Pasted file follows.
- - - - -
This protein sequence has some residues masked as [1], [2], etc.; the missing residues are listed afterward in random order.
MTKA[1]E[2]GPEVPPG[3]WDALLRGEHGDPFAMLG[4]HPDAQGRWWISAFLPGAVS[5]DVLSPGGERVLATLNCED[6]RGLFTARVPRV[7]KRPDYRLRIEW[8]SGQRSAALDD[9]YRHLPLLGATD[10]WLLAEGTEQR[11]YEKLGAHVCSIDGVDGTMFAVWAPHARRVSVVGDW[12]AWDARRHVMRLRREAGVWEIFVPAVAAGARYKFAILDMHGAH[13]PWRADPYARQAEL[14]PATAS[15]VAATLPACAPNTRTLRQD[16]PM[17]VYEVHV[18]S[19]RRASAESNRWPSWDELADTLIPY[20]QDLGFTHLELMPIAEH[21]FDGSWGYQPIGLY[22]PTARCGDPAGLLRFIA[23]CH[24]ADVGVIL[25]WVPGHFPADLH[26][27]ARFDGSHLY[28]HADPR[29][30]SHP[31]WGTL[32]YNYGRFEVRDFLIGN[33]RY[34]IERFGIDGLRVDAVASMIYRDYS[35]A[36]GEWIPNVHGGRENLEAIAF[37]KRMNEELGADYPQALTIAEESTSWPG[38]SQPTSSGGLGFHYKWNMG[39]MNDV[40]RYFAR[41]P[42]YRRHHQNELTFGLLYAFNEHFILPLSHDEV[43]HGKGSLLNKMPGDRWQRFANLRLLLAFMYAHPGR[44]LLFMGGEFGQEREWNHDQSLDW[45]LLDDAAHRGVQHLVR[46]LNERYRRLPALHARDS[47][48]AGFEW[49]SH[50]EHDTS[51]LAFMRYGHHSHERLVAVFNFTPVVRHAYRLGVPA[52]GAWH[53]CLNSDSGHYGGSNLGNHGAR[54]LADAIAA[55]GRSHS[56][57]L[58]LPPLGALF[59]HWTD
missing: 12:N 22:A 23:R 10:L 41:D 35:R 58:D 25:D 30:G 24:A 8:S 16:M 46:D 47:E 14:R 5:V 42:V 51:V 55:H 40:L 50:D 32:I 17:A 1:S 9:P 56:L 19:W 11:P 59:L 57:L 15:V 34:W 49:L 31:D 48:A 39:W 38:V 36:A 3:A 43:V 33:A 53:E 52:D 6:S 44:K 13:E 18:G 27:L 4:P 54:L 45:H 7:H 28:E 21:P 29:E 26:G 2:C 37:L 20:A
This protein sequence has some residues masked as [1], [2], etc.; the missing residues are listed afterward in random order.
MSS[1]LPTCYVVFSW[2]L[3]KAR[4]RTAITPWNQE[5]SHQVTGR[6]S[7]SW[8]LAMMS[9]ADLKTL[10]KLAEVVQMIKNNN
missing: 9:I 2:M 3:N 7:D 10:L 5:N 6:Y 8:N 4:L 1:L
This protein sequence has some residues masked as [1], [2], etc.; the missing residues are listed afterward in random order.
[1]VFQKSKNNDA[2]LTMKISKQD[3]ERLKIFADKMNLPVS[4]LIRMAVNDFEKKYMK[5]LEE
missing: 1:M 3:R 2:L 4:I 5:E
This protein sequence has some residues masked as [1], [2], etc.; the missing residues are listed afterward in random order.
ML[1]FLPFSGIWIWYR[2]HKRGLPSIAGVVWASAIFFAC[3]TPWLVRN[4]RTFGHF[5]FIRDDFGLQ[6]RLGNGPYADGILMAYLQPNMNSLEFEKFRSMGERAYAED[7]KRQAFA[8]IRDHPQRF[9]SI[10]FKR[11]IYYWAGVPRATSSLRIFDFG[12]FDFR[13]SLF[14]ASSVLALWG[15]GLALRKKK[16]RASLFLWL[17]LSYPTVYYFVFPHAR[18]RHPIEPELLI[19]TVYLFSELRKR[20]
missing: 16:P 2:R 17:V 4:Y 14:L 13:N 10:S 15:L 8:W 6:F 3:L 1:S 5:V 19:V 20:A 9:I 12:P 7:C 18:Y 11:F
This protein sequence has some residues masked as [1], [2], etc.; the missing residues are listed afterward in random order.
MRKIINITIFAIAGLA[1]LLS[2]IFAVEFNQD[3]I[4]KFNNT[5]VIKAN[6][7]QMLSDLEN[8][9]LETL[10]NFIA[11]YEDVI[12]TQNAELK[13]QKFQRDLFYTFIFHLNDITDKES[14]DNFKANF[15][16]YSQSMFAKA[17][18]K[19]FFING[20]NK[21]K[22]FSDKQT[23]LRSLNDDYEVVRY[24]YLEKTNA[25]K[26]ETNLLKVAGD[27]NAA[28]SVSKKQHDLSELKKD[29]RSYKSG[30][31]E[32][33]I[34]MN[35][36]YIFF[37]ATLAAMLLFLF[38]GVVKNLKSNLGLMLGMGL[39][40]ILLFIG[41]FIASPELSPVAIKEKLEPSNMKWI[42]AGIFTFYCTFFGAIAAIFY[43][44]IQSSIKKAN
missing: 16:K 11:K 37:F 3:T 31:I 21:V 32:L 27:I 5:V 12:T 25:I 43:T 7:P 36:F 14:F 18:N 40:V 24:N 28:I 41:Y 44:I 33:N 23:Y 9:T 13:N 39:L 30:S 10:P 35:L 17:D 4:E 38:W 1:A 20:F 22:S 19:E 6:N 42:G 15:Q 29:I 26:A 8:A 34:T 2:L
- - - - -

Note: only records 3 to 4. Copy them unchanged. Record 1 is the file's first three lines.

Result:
This protein sequence has some residues masked as [1], [2], etc.; the missing residues are listed afterward in random order.
[1]VFQKSKNNDA[2]LTMKISKQD[3]ERLKIFADKMNLPVS[4]LIRMAVNDFEKKYMK[5]LEE
missing: 1:M 3:R 2:L 4:I 5:E
This protein sequence has some residues masked as [1], [2], etc.; the missing residues are listed afterward in random order.
ML[1]FLPFSGIWIWYR[2]HKRGLPSIAGVVWASAIFFAC[3]TPWLVRN[4]RTFGHF[5]FIRDDFGLQ[6]RLGNGPYADGILMAYLQPNMNSLEFEKFRSMGERAYAED[7]KRQAFA[8]IRDHPQRF[9]SI[10]FKR[11]IYYWAGVPRATSSLRIFDFG[12]FDFR[13]SLF[14]ASSVLALWG[15]GLALRKKK[16]RASLFLWL[17]LSYPTVYYFVFPHAR[18]RHPIEPELLI[19]TVYLFSELRKR[20]
missing: 16:P 2:R 17:V 4:Y 14:L 13:N 10:S 15:L 8:W 6:F 3:L 1:S 5:V 19:V 20:A 9:I 12:P 7:C 18:Y 11:F